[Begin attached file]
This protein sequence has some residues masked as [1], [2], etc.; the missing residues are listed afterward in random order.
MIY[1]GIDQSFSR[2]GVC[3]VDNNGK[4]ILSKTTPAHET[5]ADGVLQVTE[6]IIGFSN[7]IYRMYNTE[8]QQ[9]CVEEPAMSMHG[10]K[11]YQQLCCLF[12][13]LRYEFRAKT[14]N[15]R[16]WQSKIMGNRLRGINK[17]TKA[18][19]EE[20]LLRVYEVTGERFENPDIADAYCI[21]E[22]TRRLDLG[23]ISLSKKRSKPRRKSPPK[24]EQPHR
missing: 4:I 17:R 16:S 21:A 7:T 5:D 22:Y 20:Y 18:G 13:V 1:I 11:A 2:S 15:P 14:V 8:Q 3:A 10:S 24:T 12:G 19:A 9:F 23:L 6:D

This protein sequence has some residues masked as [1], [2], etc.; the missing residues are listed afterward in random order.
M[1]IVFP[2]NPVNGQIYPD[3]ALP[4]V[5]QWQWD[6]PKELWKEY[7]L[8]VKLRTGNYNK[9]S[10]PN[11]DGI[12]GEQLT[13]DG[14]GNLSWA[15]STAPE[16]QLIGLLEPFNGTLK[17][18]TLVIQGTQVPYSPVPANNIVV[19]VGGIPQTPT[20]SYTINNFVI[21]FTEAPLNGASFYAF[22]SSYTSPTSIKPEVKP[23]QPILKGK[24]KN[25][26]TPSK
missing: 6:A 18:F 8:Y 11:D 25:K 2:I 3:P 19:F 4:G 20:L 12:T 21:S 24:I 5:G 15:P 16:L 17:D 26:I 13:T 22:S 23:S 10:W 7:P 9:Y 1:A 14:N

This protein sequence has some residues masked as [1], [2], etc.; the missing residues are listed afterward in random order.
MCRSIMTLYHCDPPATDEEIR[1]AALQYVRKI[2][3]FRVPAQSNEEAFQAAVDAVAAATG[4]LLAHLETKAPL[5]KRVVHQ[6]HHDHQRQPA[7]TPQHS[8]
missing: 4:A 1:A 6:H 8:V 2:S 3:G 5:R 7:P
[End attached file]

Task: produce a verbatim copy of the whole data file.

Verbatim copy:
This protein sequence has some residues masked as [1], [2], etc.; the missing residues are listed afterward in random order.
MIY[1]GIDQSFSR[2]GVC[3]VDNNGK[4]ILSKTTPAHET[5]ADGVLQVTE[6]IIGFSN[7]IYRMYNTE[8]QQ[9]CVEEPAMSMHG[10]K[11]YQQLCCLF[12][13]LRYEFRAKT[14]N[15]R[16]WQSKIMGNRLRGINK[17]TKA[18][19]EE[20]LLRVYEVTGERFENPDIADAYCI[21]E[22]TRRLDLG[23]ISLSKKRSKPRRKSPPK[24]EQPHR
missing: 4:I 17:R 16:S 21:A 7:T 5:D 22:Y 20:Y 18:G 13:V 1:I 11:A 2:S 15:P 14:V 8:Q 3:A 10:S 24:T 12:G 19:A 9:F 23:L 6:D

This protein sequence has some residues masked as [1], [2], etc.; the missing residues are listed afterward in random order.
M[1]IVFP[2]NPVNGQIYPD[3]ALP[4]V[5]QWQWD[6]PKELWKEY[7]L[8]VKLRTGNYNK[9]S[10]PN[11]DGI[12]GEQLT[13]DG[14]GNLSWA[15]STAPE[16]QLIGLLEPFNGTLK[17][18]TLVIQGTQVPYSPVPANNIVV[19]VGGIPQTPT[20]SYTINNFVI[21]FTEAPLNGASFYAF[22]SSYTSPTSIKPEVKP[23]QPILKGK[24]KN[25][26]TPSK
missing: 6:A 18:F 8:Y 11:D 25:K 2:I 3:P 19:F 4:G 20:L 12:T 21:S 24:I 5:G 15:P 16:L 17:D 26:I 13:T 22:S 23:S 10:W 7:P 9:Y 1:A 14:N

This protein sequence has some residues masked as [1], [2], etc.; the missing residues are listed afterward in random order.
MCRSIMTLYHCDPPATDEEIR[1]AALQYVRKI[2][3]FRVPAQSNEEAFQAAVDAVAAATG[4]LLAHLETKAPL[5]KRVVHQ[6]HHDHQRQPA[7]TPQHS[8]
missing: 4:A 1:A 6:H 8:V 2:S 3:G 5:R 7:P